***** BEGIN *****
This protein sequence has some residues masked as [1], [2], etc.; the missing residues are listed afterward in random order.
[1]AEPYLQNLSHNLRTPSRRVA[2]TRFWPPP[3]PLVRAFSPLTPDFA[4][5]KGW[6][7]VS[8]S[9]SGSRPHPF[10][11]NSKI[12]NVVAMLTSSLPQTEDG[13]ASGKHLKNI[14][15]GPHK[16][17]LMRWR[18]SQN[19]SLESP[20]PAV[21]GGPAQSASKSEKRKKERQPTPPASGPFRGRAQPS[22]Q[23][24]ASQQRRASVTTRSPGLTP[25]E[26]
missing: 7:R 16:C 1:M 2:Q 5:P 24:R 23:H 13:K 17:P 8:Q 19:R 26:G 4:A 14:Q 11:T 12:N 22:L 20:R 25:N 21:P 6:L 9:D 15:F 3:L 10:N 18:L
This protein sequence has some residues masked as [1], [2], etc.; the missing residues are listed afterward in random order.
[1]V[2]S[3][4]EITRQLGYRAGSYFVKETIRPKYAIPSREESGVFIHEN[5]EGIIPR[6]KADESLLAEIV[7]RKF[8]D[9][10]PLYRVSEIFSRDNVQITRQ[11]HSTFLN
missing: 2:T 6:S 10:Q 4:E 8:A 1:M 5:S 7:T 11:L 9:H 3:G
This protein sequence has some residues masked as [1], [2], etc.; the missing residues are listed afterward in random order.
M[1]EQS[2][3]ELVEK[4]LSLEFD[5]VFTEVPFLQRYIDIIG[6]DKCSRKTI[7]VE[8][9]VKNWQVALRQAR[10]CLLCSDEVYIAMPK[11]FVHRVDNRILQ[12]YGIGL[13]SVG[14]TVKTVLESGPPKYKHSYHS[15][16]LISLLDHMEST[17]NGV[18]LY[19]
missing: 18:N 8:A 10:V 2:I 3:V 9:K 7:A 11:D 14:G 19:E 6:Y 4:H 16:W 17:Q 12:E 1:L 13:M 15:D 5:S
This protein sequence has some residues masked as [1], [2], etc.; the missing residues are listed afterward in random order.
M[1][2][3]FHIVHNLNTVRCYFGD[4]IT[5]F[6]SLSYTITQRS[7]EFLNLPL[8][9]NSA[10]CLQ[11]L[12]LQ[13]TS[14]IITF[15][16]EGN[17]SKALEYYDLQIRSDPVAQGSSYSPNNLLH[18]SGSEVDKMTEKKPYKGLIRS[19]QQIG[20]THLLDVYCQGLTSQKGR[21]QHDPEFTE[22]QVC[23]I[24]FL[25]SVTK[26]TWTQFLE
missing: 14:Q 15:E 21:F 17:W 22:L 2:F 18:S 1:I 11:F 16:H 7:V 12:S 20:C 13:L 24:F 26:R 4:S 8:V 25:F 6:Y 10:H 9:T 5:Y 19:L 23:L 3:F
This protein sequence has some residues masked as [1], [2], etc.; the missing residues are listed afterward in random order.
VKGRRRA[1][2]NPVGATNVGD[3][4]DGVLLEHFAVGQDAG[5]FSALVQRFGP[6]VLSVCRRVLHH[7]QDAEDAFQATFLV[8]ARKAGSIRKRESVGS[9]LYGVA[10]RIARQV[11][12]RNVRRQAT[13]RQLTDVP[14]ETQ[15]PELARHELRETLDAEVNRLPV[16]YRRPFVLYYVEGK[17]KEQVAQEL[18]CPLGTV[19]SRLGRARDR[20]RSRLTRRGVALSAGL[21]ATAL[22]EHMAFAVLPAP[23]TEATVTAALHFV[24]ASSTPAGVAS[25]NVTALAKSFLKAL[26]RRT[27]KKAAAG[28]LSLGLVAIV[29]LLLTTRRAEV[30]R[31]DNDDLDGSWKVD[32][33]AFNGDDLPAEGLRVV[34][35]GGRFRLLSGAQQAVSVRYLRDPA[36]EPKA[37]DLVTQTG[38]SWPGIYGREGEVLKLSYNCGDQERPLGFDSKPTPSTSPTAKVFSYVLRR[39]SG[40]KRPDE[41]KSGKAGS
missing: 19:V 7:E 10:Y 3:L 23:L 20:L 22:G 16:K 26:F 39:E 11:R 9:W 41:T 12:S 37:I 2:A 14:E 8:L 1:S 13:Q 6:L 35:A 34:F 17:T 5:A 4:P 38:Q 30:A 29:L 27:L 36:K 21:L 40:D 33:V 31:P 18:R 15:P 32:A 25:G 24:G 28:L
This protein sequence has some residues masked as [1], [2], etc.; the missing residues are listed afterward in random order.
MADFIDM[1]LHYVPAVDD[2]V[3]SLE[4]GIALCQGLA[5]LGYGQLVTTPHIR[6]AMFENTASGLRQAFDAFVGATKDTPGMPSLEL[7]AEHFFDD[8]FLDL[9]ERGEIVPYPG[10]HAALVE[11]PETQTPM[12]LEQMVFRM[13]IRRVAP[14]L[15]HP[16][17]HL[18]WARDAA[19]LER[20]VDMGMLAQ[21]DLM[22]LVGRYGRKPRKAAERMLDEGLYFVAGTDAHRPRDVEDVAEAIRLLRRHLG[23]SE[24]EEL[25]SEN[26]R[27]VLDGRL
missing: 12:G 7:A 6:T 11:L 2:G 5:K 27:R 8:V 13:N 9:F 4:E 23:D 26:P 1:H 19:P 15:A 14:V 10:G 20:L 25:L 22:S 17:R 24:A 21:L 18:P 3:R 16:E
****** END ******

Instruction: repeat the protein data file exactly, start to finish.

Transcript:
This protein sequence has some residues masked as [1], [2], etc.; the missing residues are listed afterward in random order.
[1]AEPYLQNLSHNLRTPSRRVA[2]TRFWPPP[3]PLVRAFSPLTPDFA[4][5]KGW[6][7]VS[8]S[9]SGSRPHPF[10][11]NSKI[12]NVVAMLTSSLPQTEDG[13]ASGKHLKNI[14][15]GPHK[16][17]LMRWR[18]SQN[19]SLESP[20]PAV[21]GGPAQSASKSEKRKKERQPTPPASGPFRGRAQPS[22]Q[23][24]ASQQRRASVTTRSPGLTP[25]E[26]
missing: 7:R 16:C 1:M 2:Q 5:P 24:R 23:H 13:K 17:P 8:Q 19:R 26:G 4:A 14:Q 11:T 12:N 22:L 20:R 25:N 21:P 6:L 9:D 15:F 3:L 10:N 18:L
This protein sequence has some residues masked as [1], [2], etc.; the missing residues are listed afterward in random order.
[1]V[2]S[3][4]EITRQLGYRAGSYFVKETIRPKYAIPSREESGVFIHEN[5]EGIIPR[6]KADESLLAEIV[7]RKF[8]D[9][10]PLYRVSEIFSRDNVQITRQ[11]HSTFLN
missing: 2:T 6:S 10:Q 4:E 8:A 1:M 5:S 7:T 11:L 9:H 3:G
This protein sequence has some residues masked as [1], [2], etc.; the missing residues are listed afterward in random order.
M[1]EQS[2][3]ELVEK[4]LSLEFD[5]VFTEVPFLQRYIDIIG[6]DKCSRKTI[7]VE[8][9]VKNWQVALRQAR[10]CLLCSDEVYIAMPK[11]FVHRVDNRILQ[12]YGIGL[13]SVG[14]TVKTVLESGPPKYKHSYHS[15][16]LISLLDHMEST[17]NGV[18]LY[19]
missing: 18:N 8:A 10:V 2:I 3:V 9:K 7:A 11:D 14:G 19:E 6:Y 4:H 16:W 17:Q 12:E 1:L 13:M 15:D 5:S
This protein sequence has some residues masked as [1], [2], etc.; the missing residues are listed afterward in random order.
M[1][2][3]FHIVHNLNTVRCYFGD[4]IT[5]F[6]SLSYTITQRS[7]EFLNLPL[8][9]NSA[10]CLQ[11]L[12]LQ[13]TS[14]IITF[15][16]EGN[17]SKALEYYDLQIRSDPVAQGSSYSPNNLLH[18]SGSEVDKMTEKKPYKGLIRS[19]QQIG[20]THLLDVYCQGLTSQKGR[21]QHDPEFTE[22]QVC[23]I[24]FL[25]SVTK[26]TWTQFLE
missing: 14:Q 15:E 21:F 17:W 22:L 2:F 18:S 1:I 11:F 16:H 7:V 12:S 20:C 13:L 24:F 26:R 4:S 8:V 25:F 6:Y 10:H 9:T 5:Y 19:L 23:L 3:F
This protein sequence has some residues masked as [1], [2], etc.; the missing residues are listed afterward in random order.
VKGRRRA[1][2]NPVGATNVGD[3][4]DGVLLEHFAVGQDAG[5]FSALVQRFGP[6]VLSVCRRVLHH[7]QDAEDAFQATFLV[8]ARKAGSIRKRESVGS[9]LYGVA[10]RIARQV[11][12]RNVRRQAT[13]RQLTDVP[14]ETQ[15]PELARHELRETLDAEVNRLPV[16]YRRPFVLYYVEGK[17]KEQVAQEL[18]CPLGTV[19]SRLGRARDR[20]RSRLTRRGVALSAGL[21]ATAL[22]EHMAFAVLPAP[23]TEATVTAALHFV[24]ASSTPAGVAS[25]NVTALAKSFLKAL[26]RRT[27]KKAAAG[28]LSLGLVAIV[29]LLLTTRRAEV[30]R[31]DNDDLDGSWKVD[32][33]AFNGDDLPAEGLRVV[34][35]GGRFRLLSGAQQAVSVRYLRDPA[36]EPKA[37]DLVTQTG[38]SWPGIYGREGEVLKLSYNCGDQERPLGFDSKPTPSTSPTAKVFSYVLRR[39]SG[40]KRPDE[41]KSGKAGS
missing: 19:V 7:E 10:Y 3:L 23:L 20:L 22:G 16:K 26:F 39:E 11:R 9:W 41:T 12:S 37:I 2:A 14:E 8:L 1:S 13:Q 6:L 35:A 34:F 17:T 5:A 4:P 38:Q 30:A 29:L 27:L 36:K 21:L 40:D 33:V 31:P 18:R 15:P 32:A 25:G 24:G 28:L
This protein sequence has some residues masked as [1], [2], etc.; the missing residues are listed afterward in random order.
MADFIDM[1]LHYVPAVDD[2]V[3]SLE[4]GIALCQGLA[5]LGYGQLVTTPHIR[6]AMFENTASGLRQAFDAFVGATKDTPGMPSLEL[7]AEHFFDD[8]FLDL[9]ERGEIVPYPG[10]HAALVE[11]PETQTPM[12]LEQMVFRM[13]IRRVAP[14]L[15]HP[16][17]HL[18]WARDAA[19]LER[20]VDMGMLAQ[21]DLM[22]LVGRYGRKPRKAAERMLDEGLYFVAGTDAHRPRDVEDVAEAIRLLRRHLG[23]SE[24]EEL[25]SEN[26]R[27]VLDGRL
missing: 12:G 7:A 6:T 11:L 2:G 5:K 27:R 8:V 13:N 9:F 4:E 23:D 26:P 1:H 19:P 15:A 14:V 10:G 20:L 25:L 22:S 17:R 24:A 21:L 18:P 3:R 16:E